A Seahawks playoff game at 10 a.m. Sunday complicates plans for some, but loyal Seahawks fans will be ready.
Three years ago, the last time the Seahawks had a playoff game on TV at 10 a.m., Pastor Barry Crane at North Sound Church in Edmonds changed the nature and time of his Sunday morning service so members could get home in time for kickoff.
He’s not doing that for this Sunday’s game in Minneapolis, though. And it’s partly because if the Seahawks win this early Sunday game against the Vikings, they have another one in the same time slot next weekend in Charlotte, N.C.
“We can’t change every Sunday in January. It’s a big adjustment,” he said.
Instead, members are invited to a 6 p.m. service at the church’s Bothell campus.
“I don’t understand why all of the churches don’t do this,” said Ryan Meeks, the church’s Bothell pastor, saying the church has worked around Seahawks playoff games since 2011.
The uncertain nature of the playoffs, in which teams win and advance or lose and go home, can make weekends in January and early February difficult to plan.
And it’s not just churches that risk losing attendance or attention.
Seminars, corporate gatherings, organizational meetings — even personal events such as weddings and family reunions — can be affected if a Seahawks playoff game is happening.
“It can be a challenge,” said Aaron Lindseth, sales manager of West Coast Entertainment, who has helped clients adjust their schedules or events.
Sometimes, he said, that has meant rescheduling to a different date or hour. But for certain events that can’t be rescheduled, the answer might be bringing in TV monitors or one large screen for those in attendance to keep track of the game.
Countless wedding receptions have included a TV in one corner of the hall, so the most sports-minded guests could peek at a game. These days, ardent fans get sports updates via quick glances at their phones.
The complexities of NFL playoff scheduling can confound event planners, since the who, when and where of a playoff game might not be known until a week before the game.
Case in point: It’s been known since Dec. 20 that the Seahawks would be in the playoffs, and would be on the road for a wild-card round game this weekend. But it wasn’t known until last Sunday evening whether they would play on Saturday or Sunday this weekend, and who the opponent would be.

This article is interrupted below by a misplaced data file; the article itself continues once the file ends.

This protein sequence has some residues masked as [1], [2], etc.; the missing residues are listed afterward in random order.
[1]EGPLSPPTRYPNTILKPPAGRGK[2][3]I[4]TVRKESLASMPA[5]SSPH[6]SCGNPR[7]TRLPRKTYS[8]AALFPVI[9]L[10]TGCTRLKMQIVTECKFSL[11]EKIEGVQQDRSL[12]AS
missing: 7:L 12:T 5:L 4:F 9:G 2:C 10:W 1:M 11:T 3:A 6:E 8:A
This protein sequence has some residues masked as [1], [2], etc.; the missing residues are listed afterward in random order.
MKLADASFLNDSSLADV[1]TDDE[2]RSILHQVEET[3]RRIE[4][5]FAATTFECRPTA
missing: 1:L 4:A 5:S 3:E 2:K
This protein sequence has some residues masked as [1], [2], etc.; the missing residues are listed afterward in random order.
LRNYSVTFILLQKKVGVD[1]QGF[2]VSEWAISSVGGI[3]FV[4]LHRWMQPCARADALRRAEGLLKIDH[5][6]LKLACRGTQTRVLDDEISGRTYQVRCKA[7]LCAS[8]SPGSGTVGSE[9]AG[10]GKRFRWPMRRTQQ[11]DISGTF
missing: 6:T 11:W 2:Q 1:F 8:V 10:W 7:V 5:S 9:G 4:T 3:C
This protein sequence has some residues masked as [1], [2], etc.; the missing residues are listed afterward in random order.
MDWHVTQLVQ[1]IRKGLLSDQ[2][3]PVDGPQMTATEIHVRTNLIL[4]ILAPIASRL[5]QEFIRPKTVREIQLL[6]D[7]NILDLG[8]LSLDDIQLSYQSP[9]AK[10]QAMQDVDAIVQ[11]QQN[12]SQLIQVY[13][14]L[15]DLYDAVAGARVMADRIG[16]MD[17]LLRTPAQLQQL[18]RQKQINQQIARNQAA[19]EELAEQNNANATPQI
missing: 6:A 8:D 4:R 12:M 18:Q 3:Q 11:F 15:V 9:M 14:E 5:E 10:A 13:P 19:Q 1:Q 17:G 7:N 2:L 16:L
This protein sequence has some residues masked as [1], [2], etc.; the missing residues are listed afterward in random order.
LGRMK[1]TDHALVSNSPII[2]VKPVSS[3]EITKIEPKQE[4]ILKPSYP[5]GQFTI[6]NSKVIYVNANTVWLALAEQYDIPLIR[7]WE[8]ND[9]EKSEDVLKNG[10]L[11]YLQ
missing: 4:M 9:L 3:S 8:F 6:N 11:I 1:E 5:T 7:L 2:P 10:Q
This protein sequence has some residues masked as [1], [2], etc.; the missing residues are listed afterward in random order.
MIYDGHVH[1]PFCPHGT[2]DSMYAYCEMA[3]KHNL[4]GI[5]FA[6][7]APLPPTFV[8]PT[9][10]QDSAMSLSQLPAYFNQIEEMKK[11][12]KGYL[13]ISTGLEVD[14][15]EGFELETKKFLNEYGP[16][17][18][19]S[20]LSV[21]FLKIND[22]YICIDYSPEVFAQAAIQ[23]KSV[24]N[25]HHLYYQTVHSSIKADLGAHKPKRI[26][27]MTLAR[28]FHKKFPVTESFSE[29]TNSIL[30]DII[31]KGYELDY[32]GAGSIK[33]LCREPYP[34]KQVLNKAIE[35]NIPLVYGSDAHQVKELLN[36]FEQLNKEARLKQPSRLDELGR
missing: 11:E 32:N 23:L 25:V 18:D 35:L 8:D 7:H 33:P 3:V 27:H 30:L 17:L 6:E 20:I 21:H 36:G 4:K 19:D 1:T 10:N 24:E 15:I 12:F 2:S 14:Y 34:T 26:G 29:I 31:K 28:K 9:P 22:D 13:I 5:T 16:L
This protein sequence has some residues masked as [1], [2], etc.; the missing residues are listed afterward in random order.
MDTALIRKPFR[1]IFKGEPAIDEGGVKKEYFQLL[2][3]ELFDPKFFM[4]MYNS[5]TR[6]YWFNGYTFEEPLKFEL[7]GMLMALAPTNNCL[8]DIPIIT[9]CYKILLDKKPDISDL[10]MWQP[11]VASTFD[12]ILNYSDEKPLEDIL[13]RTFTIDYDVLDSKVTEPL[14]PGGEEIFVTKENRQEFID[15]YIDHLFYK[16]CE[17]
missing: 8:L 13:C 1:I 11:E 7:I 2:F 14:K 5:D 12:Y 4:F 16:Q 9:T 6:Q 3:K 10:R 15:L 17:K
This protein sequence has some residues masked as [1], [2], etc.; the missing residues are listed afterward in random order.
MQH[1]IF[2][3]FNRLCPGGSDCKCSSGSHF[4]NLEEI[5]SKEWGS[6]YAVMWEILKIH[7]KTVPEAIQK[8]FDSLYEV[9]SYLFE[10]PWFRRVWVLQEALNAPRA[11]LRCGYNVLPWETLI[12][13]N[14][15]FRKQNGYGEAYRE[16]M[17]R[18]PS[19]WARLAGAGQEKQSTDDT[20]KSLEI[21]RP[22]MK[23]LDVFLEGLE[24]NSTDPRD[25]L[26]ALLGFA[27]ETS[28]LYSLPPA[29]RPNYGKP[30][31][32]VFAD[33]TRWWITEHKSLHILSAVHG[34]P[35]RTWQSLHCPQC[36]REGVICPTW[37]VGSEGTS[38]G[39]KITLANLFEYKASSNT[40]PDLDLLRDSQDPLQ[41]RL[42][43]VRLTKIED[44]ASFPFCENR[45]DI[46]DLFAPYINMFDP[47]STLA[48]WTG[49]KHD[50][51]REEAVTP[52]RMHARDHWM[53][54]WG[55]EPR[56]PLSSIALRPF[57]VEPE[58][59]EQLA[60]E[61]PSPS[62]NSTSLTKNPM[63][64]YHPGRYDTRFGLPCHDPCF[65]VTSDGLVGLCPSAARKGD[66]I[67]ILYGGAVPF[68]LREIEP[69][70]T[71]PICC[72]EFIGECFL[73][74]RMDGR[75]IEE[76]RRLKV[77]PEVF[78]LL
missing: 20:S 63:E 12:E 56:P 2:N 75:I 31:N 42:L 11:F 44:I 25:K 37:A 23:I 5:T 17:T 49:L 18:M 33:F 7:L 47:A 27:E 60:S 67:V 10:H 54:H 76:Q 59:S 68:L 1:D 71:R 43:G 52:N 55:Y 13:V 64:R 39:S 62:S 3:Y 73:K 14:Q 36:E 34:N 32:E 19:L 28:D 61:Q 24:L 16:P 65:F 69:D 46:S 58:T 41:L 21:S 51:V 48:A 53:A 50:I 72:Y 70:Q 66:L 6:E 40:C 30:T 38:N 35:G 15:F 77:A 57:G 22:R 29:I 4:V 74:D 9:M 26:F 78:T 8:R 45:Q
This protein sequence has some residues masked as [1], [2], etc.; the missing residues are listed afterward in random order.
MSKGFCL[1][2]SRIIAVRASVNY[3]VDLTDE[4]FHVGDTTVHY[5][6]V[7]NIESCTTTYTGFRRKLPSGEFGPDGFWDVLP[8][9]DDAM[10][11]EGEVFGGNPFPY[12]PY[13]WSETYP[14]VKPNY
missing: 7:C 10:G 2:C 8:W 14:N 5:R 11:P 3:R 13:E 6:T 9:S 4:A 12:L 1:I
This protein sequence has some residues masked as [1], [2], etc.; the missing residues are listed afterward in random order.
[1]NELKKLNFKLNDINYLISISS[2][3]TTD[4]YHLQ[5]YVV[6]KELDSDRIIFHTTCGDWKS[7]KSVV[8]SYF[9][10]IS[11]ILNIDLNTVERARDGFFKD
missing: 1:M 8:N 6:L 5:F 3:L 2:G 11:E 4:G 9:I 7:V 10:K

Cynthia Flash Hemphill of Flash Media Services said she has been involved with three nonprofit organizations that have delayed, canceled or put activities on hold because of the Seahawks’ schedule.
“One group canceled a long-planned board retreat for this coming Sunday after learning the game would start at 10,” she said.
One factor in the difficulty of shaping plans around a Super Bowl run may lie in the fact that Seattle doesn’t have a wealth of experience at it.
Before the last two seasons, the Seahawks had made only one trip to the sport’s ultimate game, losing Super Bowl XL to the Pittsburgh Steelers 21-10 in Detroit in 2006.
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Eight years later, with the approach of Super Bowl XLVIII, backers of the Seattle Boat Show announced shortly before the event started that it would end a day early, on Feb. 1, because the Seahawks were in the Super Bowl to be played Feb. 2 in New Jersey.
Closing a day early was “the toughest decision I’ve been involved in,” said George Harris, president of the Northwest Marine Trade Association, announcing the shift.
But it wasn’t the date or time of the Super Bowl that had been unknown until mid-January, it was the fact that the Seahawks would be in it.
This year, the boat show runs Jan. 29 to Feb. 6, ending the day before Super Bowl 50 in Santa Clara, Calif.
NFL kickoff times depend on geography and the assignment of TV time slots.
The Seahawks don’t play home games at 10 a.m., but some of the games they play in the Central or Eastern time zones start when it’s 10 a.m. in Seattle.
Gearing up for an early game broadcast is not a big deal for avid Seahawks fans or many of the bars and restaurants that cater to them.
The Seahawks played four regular-season games this season that started at 10 a.m. Seattle time, losing at St. Louis and Cincinnati, then winning in Minnesota and Baltimore.
Mick McHugh, proprietor of F.X. McRory’s in Pioneer Square, a sports fan destination since the 1970s with a bar that holds 150 people, said he expects at least a modest line outside his door when he opens at 9:30 a.m. Sunday.
On nongame days, he doesn’t open until noon.
McHugh, a longtime Seahawks fan who has been to all three of the team’s Super Bowl appearances, said he doesn’t offer special promotions or activities to draw Hawks fans.
“We don’t need any more drama than the game itself,” he said.
For those not plugged into the playoffs, Sunday could be an ideal time to shop or run errands, with less competition for good parking spaces.
Or Puget Sound area residents could have some fun outside on what is forecast to be a partly sunny day in Seattle with a high near 42 — some 40 degrees higher than Seahawks and their traveling fans are expected to face in Minneapolis.